Throne speech a glimpse into PM’s parallel universe

Prime minister Stephen Harper went to the Senate last week to give a speech.
He could have taken the opportunity to apologize to Canadians for the many frauds that have been perpetrated upon them by his Senate appointees, but no. Instead, it was an hour-long trip into Mr. Harper’s parallel universe, where up is down and down is up.
With all the important questions that Canadians want answered on the Senate expense scandal, it takes some nerve for the prime minister to not only prorogue Parliament to escape answering those questions, but then to return to the scene of the crime four months later to present a speech that contained almost no mention of said scandal.
It was as if nothing happened.
Instead, as the prime minister finally emerged from his self-imposed four months of exile, it was to deliver an hour-long ramble that ignored the numerous scandals consuming his government—and denied the hard reality faced by many Canadians.
Two shining examples of Mr. Harper’s increasingly bizarre perception of reality can be found in the references to Canada’s veterans and the forestry sector in his speech.
Not more than two weeks ago, Canada’s veterans held 10 different public meetings across the country to protest the closure of nine Veterans’ Affairs offices across Canada, including the one in Thunder Bay.
Veterans in these affected communities no longer will be able to meet face-to-face with a personal caseworker unless they travel many hours to do so.
To highlight the impact this will have upon the disabled and elderly, in particular, consider that a veteran in Thunder Bay now will have to choose between travelling to North Bay or Winnipeg to sit down with their caseworker.
Unfortunately, it gets worse. The office closure protests took place the same week that the independent Veterans’ Ombudsman published a scathing report which found the implementation of the Harper government’s new “Veterans Charter” actually will leave disabled veterans financially worse off as they age.
Oh, and the Harper government also chose that week to announce it was appealing a federal court decision that sided with modern veterans who claimed they were not receiving the same level of benefits as wartime ones.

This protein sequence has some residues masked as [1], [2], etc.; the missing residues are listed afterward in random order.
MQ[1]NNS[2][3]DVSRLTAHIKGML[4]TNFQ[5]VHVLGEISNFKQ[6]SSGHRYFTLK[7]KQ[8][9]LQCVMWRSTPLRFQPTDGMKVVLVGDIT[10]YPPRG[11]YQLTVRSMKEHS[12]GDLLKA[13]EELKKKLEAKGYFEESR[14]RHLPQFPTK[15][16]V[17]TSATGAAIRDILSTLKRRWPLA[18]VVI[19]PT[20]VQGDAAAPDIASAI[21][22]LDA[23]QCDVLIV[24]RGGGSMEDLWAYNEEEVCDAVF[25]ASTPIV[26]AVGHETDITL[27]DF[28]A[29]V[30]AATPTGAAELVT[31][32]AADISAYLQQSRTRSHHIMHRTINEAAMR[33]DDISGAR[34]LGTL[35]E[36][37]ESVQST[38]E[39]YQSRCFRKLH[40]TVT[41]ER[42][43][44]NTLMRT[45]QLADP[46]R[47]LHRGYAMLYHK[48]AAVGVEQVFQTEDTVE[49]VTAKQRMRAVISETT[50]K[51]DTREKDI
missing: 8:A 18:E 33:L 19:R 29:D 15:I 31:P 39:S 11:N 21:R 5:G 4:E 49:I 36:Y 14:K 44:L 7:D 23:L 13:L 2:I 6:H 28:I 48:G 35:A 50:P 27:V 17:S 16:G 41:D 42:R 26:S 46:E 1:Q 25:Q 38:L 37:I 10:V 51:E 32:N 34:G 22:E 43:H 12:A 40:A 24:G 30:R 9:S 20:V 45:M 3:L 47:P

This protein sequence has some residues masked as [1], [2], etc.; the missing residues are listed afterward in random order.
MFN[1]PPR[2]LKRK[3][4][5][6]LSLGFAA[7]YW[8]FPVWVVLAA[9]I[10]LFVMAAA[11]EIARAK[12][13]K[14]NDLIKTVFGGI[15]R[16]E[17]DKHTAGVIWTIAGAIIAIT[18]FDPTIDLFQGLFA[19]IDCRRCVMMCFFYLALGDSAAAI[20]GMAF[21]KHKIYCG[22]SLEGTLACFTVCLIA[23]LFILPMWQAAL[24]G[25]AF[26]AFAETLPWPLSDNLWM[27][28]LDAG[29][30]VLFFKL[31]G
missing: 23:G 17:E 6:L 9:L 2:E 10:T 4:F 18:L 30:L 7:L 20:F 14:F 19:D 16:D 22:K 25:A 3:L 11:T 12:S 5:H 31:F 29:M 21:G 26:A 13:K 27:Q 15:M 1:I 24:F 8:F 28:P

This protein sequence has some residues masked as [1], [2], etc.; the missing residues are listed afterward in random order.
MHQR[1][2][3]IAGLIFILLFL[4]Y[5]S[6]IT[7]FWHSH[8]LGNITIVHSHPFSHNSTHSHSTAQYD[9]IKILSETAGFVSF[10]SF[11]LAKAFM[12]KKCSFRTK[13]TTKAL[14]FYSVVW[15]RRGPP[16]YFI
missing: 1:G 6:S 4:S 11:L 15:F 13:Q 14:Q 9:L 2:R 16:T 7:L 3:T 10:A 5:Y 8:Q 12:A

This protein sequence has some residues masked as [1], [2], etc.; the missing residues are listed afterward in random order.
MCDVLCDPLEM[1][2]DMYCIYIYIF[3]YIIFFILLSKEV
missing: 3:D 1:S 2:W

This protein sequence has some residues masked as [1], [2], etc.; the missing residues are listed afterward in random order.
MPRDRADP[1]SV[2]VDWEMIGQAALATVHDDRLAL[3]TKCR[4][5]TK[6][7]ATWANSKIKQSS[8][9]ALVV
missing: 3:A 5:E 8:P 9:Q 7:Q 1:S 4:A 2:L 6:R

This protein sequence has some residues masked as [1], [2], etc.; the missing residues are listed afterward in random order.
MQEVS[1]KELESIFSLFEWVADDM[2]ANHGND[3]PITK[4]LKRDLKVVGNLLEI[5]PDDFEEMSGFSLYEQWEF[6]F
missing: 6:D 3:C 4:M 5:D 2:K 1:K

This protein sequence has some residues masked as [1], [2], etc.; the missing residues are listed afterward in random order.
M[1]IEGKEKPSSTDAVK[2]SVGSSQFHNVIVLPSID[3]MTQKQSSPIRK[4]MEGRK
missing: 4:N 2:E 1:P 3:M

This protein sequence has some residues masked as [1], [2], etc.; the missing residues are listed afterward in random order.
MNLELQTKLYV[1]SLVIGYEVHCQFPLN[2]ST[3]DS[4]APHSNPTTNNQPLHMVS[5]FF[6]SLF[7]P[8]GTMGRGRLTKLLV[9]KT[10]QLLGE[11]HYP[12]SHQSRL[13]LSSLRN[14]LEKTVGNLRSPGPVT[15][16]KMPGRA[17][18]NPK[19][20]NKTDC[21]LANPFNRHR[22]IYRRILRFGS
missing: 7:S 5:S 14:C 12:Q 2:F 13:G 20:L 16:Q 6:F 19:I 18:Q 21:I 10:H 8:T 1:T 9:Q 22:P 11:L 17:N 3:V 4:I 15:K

The decision to appeal will keep these veterans tied up in court for years—and cost them tens of thousands of dollars in legal fees.
The Royal Canadian Legion called the Harper government’s decision to appeal this ruling “reprehensible.”
With so many bad decisions that clearly are hurting our veterans, you’d think there would be something of an apology in the throne speech; or at least a commitment to “make things right” as they say.
Hardly. As if he were tirelessly working to make life better for Canada’s veterans, Mr. Harper used the throne speech to take credit for the “unprecedented” investments his government has made on their behalf.
To paraphrase, Mr. Harper believes veterans should be thankful for what they have.
While his government is known for embellishing and exaggerating its record at every turn, this latest claim should ensure that the text of the throne speech makes its way into the fantasy section in the Library of Parliament.
More evidence of the existence of Mr. Harper’s parallel universe came in a sentence in the throne speech (yes, a whole entire sentence) devoted to the forestry sector. For some reason, the Conservatives saw fit to mention that “almost 200,000” Canadians work in the industry today.
Now, I will concede that this figure is, in fact, true. Unfortunately, and according to his government’s own figures, in the year that Mr. Harper came to power, there were more than 272,000 Canadians working in the forestry sector—and that number has fallen each and every year the Conservatives have been in power.
To somehow suggest that the Harper government is a strong supporter of the forestry sector is nothing more than a cruel joke to the 72,000 Canadians who have lost their jobs in forestry communities across Canada over the last eight years.
Being thrust into “Harperland,” even for an hour, was a surreal experience and something I would not wish upon anyone.
Thankfully, however, the speech did signal the end of another prorogation and a return of Parliament, where NDP leader Tom Mulcair quickly will be re-acquainting Mr. Harper with the hard realities faced by many Canadians living under his government’s rule.